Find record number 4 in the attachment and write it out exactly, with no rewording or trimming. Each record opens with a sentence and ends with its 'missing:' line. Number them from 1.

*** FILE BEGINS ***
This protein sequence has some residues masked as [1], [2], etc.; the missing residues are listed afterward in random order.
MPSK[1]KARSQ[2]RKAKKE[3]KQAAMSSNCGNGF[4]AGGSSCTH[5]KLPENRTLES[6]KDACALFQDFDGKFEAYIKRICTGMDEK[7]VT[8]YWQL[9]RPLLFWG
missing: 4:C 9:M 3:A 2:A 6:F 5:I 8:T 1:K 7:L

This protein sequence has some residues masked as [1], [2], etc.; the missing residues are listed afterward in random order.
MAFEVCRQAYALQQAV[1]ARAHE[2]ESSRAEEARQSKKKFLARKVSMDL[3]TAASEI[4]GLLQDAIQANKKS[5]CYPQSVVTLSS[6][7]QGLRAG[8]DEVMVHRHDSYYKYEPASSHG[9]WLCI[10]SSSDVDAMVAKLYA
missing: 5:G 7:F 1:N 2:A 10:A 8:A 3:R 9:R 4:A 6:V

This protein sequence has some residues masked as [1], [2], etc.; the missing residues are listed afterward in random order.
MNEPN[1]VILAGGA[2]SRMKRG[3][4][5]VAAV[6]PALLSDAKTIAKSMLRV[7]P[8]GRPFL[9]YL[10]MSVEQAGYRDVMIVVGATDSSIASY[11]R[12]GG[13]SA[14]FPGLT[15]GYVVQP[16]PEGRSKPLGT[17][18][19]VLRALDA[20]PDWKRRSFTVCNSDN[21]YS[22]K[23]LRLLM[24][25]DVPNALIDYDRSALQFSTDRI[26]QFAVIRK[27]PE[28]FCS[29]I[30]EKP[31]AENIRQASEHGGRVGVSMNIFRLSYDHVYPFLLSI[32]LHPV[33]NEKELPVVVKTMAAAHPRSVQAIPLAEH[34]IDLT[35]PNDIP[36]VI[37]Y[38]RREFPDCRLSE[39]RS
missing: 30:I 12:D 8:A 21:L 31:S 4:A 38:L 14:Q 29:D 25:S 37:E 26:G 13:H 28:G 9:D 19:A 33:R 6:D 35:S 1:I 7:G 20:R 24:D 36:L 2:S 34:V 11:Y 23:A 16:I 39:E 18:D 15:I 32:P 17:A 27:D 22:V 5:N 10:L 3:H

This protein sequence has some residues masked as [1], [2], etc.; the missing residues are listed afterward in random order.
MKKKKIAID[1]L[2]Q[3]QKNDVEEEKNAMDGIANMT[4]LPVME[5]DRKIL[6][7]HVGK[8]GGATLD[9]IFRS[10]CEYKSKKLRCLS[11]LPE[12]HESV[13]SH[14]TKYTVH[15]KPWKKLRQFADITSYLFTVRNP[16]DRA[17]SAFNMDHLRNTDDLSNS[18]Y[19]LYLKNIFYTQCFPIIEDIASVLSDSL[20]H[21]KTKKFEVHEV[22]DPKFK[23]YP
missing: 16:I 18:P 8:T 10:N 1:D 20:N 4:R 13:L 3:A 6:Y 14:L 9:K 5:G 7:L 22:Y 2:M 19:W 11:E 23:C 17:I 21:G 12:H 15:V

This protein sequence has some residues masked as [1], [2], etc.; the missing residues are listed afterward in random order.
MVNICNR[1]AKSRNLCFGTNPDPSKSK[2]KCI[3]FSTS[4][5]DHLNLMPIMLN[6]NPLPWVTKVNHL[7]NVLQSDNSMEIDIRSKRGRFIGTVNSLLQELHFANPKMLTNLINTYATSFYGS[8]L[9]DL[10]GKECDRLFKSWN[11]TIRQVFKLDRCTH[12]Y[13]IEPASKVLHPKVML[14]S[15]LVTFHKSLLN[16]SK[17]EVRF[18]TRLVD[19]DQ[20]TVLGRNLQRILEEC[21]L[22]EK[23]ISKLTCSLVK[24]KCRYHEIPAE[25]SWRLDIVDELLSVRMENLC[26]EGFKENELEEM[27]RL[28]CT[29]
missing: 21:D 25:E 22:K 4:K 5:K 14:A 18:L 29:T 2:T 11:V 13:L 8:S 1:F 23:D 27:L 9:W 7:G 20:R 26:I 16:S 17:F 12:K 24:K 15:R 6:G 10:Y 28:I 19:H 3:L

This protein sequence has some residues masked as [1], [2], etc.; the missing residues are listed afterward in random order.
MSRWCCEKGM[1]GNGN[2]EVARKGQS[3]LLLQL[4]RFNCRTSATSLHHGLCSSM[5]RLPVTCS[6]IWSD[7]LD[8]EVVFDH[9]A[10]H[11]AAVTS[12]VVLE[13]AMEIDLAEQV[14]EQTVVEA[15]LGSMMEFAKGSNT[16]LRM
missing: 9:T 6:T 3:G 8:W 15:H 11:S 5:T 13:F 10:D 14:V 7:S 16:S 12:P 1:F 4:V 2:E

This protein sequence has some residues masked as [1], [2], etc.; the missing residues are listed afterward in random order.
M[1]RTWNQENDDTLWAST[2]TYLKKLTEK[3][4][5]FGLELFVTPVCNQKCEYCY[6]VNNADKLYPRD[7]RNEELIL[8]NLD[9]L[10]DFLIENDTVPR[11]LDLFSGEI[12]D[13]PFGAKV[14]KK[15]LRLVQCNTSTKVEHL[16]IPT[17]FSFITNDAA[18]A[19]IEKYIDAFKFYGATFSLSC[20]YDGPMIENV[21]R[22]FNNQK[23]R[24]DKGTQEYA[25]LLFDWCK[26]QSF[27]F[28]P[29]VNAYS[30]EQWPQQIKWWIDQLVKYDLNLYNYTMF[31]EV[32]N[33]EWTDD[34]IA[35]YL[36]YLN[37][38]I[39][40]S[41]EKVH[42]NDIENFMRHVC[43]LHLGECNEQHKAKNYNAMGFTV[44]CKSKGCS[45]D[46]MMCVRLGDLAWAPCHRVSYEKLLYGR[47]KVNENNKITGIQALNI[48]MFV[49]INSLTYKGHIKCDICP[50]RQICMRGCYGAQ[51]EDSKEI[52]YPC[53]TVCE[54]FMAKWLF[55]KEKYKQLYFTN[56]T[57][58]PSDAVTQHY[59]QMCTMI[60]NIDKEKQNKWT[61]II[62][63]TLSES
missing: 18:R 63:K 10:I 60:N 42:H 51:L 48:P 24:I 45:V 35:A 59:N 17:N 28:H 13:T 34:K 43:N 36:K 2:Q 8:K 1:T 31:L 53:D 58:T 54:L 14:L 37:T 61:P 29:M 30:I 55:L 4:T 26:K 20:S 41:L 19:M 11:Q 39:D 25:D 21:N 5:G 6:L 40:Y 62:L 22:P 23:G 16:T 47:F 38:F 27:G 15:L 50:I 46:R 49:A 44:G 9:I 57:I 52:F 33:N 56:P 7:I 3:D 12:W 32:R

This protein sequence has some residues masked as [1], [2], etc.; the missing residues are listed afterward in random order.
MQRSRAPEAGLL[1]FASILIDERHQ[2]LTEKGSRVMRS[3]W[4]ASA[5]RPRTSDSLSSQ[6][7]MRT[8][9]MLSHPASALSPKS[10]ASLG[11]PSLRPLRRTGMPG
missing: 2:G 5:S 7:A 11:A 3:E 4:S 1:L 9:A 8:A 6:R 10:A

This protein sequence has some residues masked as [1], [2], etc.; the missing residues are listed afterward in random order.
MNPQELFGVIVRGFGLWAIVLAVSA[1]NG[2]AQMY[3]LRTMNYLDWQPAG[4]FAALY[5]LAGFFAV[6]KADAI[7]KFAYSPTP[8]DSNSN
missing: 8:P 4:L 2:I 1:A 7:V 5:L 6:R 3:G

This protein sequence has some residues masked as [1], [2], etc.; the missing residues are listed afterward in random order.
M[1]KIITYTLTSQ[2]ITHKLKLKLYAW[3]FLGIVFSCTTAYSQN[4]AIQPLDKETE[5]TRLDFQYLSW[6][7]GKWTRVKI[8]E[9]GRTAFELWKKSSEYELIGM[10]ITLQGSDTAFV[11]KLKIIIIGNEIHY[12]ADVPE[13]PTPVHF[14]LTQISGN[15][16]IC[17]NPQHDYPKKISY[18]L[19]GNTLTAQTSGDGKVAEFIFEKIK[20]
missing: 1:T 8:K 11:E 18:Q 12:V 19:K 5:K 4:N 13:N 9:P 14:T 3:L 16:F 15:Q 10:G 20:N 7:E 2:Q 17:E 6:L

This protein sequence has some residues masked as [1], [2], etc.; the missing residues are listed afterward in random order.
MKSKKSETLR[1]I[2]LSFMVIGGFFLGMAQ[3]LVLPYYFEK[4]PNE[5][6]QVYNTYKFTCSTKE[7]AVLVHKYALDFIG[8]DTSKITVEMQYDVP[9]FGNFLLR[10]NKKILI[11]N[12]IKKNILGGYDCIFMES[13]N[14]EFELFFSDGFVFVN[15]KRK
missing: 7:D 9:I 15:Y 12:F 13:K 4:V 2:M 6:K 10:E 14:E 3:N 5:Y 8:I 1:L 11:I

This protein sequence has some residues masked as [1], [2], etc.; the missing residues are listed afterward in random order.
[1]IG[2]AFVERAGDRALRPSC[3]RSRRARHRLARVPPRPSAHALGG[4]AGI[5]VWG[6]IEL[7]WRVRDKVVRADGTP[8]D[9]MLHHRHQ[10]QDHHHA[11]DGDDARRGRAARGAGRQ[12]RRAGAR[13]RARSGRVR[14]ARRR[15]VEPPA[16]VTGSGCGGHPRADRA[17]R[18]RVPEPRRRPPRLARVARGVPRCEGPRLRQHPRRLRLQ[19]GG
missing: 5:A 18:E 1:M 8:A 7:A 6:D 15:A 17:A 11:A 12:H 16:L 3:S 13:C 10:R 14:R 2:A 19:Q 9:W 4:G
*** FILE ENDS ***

This protein sequence has some residues masked as [1], [2], etc.; the missing residues are listed afterward in random order.
MKKKKIAID[1]L[2]Q[3]QKNDVEEEKNAMDGIANMT[4]LPVME[5]DRKIL[6][7]HVGK[8]GGATLD[9]IFRS[10]CEYKSKKLRCLS[11]LPE[12]HESV[13]SH[14]TKYTVH[15]KPWKKLRQFADITSYLFTVRNP[16]DRA[17]SAFNMDHLRNTDDLSNS[18]Y[19]LYLKNIFYTQCFPIIEDIASVLSDSL[20]H[21]KTKKFEVHEV[22]DPKFK[23]YP
missing: 16:I 18:P 8:T 10:N 1:D 20:N 4:R 13:L 3:A 6:Y 14:L 9:K 5:G 7:L 22:Y 2:M 19:W 11:E 23:C 17:I 21:G 12:H 15:V